Shannon Bond

Shannon Bond is a business correspondent at NPR, covering technology and how Silicon Valley's biggest companies are transforming how we live, work and communicate.

Bond joined NPR in September 2019. She previously spent 11 years as a reporter and editor at the Financial Times in New York and San Francisco. At the FT, she covered subjects ranging from the media, beverage and tobacco industries to the Occupy Wall Street protests, student debt, New York City politics and emerging markets. She also co-hosted the FT's award-winning podcast, Alphachat, about business and economics.

Bond has a master's degree in journalism from Northwestern University's Medill School and a bachelor's degree in psychology and religion from Columbia University. She grew up in Washington, D.C., but is enjoying life as a transplant to the West Coast.

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AILSA CHANG, HOST:

All right. Well, for more on this dilemma facing Twitter in India, we're going to turn now to NPR tech correspondent Shannon Bond.

Hey, Shannon.

SHANNON BOND, BYLINE: Hey, Ailsa.

Twitter users aren't known for staying quiet when they see something that's flat out wrong, or with which they disagree. So why not harness that energy to solve one of the most vexing problems on social media: misinformation?

With a new pilot program called Birdwatch, Twitter is hoping to crowdsource the fact-checking process, eventually expanding it to all 192 million daily users.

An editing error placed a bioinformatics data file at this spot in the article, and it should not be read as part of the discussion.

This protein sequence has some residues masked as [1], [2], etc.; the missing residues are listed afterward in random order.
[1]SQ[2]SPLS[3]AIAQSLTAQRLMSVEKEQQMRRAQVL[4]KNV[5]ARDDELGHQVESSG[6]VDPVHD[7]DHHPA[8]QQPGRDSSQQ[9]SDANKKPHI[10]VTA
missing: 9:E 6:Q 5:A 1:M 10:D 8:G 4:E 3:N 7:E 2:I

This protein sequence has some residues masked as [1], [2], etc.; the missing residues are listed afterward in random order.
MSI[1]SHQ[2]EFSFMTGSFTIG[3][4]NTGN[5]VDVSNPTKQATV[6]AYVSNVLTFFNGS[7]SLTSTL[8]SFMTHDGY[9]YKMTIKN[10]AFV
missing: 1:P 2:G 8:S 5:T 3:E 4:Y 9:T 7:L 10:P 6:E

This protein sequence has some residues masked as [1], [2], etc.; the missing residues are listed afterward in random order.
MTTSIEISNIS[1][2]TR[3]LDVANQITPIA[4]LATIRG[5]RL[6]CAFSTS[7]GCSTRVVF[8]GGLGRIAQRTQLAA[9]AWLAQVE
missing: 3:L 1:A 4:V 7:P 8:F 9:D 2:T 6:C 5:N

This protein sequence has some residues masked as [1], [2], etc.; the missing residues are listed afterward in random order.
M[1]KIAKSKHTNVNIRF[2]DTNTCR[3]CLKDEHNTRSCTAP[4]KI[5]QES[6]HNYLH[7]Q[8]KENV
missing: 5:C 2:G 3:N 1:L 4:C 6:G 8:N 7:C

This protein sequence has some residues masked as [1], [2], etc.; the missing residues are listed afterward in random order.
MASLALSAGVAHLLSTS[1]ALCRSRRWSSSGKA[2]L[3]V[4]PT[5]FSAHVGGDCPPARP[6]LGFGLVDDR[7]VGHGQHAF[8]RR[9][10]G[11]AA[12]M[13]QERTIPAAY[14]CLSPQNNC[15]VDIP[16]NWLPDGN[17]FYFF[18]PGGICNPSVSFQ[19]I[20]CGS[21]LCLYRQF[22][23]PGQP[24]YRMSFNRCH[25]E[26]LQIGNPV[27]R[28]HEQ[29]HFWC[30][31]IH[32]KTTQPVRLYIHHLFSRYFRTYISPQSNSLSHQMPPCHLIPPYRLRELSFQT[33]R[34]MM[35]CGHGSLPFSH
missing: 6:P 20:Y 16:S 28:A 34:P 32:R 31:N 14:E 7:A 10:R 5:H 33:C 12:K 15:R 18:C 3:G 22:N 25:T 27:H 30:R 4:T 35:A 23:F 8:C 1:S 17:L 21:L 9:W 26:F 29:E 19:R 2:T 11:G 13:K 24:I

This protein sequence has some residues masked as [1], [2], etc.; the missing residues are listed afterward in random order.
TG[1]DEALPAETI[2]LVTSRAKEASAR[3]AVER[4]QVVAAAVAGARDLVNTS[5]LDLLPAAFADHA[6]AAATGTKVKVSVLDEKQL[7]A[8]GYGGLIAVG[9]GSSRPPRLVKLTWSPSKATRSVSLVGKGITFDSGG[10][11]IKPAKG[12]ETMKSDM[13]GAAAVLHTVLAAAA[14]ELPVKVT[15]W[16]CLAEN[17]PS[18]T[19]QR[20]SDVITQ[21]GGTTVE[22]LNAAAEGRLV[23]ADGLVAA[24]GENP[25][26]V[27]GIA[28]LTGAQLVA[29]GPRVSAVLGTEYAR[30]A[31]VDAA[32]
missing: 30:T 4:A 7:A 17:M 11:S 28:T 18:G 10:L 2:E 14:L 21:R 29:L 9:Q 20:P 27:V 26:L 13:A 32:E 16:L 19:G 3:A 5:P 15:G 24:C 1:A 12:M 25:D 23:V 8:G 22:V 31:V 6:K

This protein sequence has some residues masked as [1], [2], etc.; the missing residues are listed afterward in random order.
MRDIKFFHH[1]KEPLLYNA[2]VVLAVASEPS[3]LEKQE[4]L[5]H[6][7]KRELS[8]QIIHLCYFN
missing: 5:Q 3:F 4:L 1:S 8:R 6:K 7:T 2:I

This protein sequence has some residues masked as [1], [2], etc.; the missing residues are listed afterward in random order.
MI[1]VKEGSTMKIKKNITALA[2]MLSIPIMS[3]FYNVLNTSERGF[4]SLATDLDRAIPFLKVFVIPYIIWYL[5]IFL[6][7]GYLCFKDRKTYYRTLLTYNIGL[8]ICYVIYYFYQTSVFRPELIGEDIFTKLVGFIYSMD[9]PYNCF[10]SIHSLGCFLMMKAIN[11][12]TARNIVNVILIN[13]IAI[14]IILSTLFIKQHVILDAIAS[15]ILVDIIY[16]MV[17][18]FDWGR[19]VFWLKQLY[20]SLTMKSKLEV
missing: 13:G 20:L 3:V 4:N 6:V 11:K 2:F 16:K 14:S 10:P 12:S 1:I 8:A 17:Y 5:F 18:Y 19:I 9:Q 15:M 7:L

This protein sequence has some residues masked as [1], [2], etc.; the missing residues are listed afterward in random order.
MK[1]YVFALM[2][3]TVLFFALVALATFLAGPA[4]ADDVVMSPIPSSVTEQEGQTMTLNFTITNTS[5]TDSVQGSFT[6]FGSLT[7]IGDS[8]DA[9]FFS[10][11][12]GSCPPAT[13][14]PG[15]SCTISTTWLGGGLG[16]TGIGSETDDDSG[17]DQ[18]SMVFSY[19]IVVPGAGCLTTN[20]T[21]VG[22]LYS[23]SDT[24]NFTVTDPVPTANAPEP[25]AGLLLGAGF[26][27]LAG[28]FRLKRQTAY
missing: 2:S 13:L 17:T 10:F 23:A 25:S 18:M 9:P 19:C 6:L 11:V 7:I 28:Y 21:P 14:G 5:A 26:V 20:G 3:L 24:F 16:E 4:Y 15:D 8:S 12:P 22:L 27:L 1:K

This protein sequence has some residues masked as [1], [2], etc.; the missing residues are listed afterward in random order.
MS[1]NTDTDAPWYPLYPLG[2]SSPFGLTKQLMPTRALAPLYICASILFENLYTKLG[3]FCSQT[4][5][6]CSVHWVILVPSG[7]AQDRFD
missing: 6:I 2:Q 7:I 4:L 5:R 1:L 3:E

"I think ultimately over time, [misleading information] is a problem best solved by the people using Twitter itself," CEO Jack Dorsey said on a quarterly investor call on Tuesday.

Copyright 2021 NPR. To see more, visit https://www.npr.org.

RACHEL MARTIN, HOST:

Facebook is expanding its ban on vaccine misinformation and highlighting official information about how and where to get COVID-19 vaccines as governments race to get more people vaccinated.

"Health officials and health authorities are in the early stages of trying to vaccinate the world against COVID-19, and experts agree that rolling this out successfully is going to be helping build confidence in vaccines," said Kang-Xing Jin, Facebook's head of health.

January brought a one-two punch that should have knocked out the fantastical, false QAnon conspiracy theory.

After the Jan. 6 attack on the U.S. Capitol, the social media platforms that had long allowed the falsehoods to spread like wildfire — namely Twitter, Facebook and YouTube — got more aggressive in cracking down on accounts promoting QAnon.

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